Protecting assets

Banking has been a focus for Block.one and the blockchain industry, with Schneider showing financial institutions that bitcoin isn’t the only currency blockchain can protect. In fact, he says blockchain can be used to digitize routine actions like transfers, lending and custody, making them more secure and efficient.

“It’s definitely been a challenge getting financial institutions on board with blockchain because they’re wary, which is good because they’re protecting people’s money,” he says.

Schneider is also focused on central bank digital currencies, which would allow a country to put government currency in blockchain. As with decentralized finance, this would allow money to move more efficiently and securely. He says he understands what a big undertaking this is, but that regulators are interested in exploring it.

In addition to the financial industry, Schneider says a lot of video game development companies use blockchain to protect the digital worlds and assets they’re creating.

“That’s what I really like about blockchain—it allows people to be freer online because these assets are native to the internet,” he says.

Owning your voice

The company has also created its own social media platform, called Voice, that encourages people to post high-quality, original content. While much of social media is copied or shared from other places, Voice’s users create and own everything they post, from videos and photos to long-form text.

Voice weeds out bots and fake accounts, using blockchain and other technologies, such as digital identity, to authenticate real users while also protecting their content. Blockchain is also used to track how much engagement a post gets—the more something is “liked” and commented on, the more visible it becomes to other users. Schneider says this incentivizes users to post their best quality content, compared to other social media platforms that are more casual.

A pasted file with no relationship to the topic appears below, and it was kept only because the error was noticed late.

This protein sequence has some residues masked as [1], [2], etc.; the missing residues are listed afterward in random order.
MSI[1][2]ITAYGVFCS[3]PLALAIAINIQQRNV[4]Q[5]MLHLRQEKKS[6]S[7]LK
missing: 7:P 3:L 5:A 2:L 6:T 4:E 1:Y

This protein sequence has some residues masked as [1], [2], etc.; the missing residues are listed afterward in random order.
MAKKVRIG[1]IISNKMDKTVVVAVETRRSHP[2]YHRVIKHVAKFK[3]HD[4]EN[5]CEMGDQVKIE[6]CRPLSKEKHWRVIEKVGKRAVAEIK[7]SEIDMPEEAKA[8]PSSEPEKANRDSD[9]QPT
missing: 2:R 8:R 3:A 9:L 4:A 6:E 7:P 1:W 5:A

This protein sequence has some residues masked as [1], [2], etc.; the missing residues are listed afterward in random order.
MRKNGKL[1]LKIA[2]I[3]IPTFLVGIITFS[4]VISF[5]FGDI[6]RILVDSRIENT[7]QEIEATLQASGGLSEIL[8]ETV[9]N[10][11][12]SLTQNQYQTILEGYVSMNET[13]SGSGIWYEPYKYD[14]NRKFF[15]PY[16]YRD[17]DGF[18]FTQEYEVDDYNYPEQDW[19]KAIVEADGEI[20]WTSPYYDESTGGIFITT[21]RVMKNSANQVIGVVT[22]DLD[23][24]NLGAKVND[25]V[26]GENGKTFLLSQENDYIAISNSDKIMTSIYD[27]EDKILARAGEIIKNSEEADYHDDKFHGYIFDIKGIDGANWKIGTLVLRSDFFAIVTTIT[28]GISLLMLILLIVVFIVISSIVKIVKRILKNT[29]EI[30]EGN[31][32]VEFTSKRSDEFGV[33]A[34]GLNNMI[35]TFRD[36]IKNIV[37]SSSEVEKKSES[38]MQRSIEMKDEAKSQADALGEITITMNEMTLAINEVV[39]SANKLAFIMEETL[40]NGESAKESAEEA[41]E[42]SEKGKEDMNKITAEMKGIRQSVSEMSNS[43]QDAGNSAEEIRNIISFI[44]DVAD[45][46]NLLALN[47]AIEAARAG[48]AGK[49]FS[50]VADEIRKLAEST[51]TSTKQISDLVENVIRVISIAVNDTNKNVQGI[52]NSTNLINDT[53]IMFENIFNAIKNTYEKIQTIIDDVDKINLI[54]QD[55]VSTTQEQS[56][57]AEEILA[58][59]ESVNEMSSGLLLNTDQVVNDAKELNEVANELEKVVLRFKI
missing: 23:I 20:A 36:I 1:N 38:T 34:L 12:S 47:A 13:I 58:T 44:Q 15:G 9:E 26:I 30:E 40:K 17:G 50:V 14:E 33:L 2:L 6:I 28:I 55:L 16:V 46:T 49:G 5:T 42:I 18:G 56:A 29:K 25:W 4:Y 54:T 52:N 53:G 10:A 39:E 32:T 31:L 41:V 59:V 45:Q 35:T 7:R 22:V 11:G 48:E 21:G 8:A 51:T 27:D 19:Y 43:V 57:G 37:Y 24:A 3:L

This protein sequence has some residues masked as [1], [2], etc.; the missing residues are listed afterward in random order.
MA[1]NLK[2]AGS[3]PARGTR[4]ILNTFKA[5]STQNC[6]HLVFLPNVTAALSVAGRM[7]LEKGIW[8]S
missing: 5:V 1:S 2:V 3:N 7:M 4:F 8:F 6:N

The platform launched a year ago and Schneider hopes it will introduce more people to blockchain and its capabilities. As someone who loves technology, he’s excited to see the impact blockchain will have. Most of his career has been spent in the financial technology world—he even co-hosts a podcast on the subject.

Working at Block.one, where he started in 2018, a year after its founding, has been fulfilling in that he gets to influence the technology industry as well as policy.

“I get to work with a lot of technology people, which is fun, plus they teach me how stuff works,” Schneider says. “I’ve always enjoyed new technology and understanding it from a legal standpoint.”

Published on: April 22, 2021

regions:

categories: ,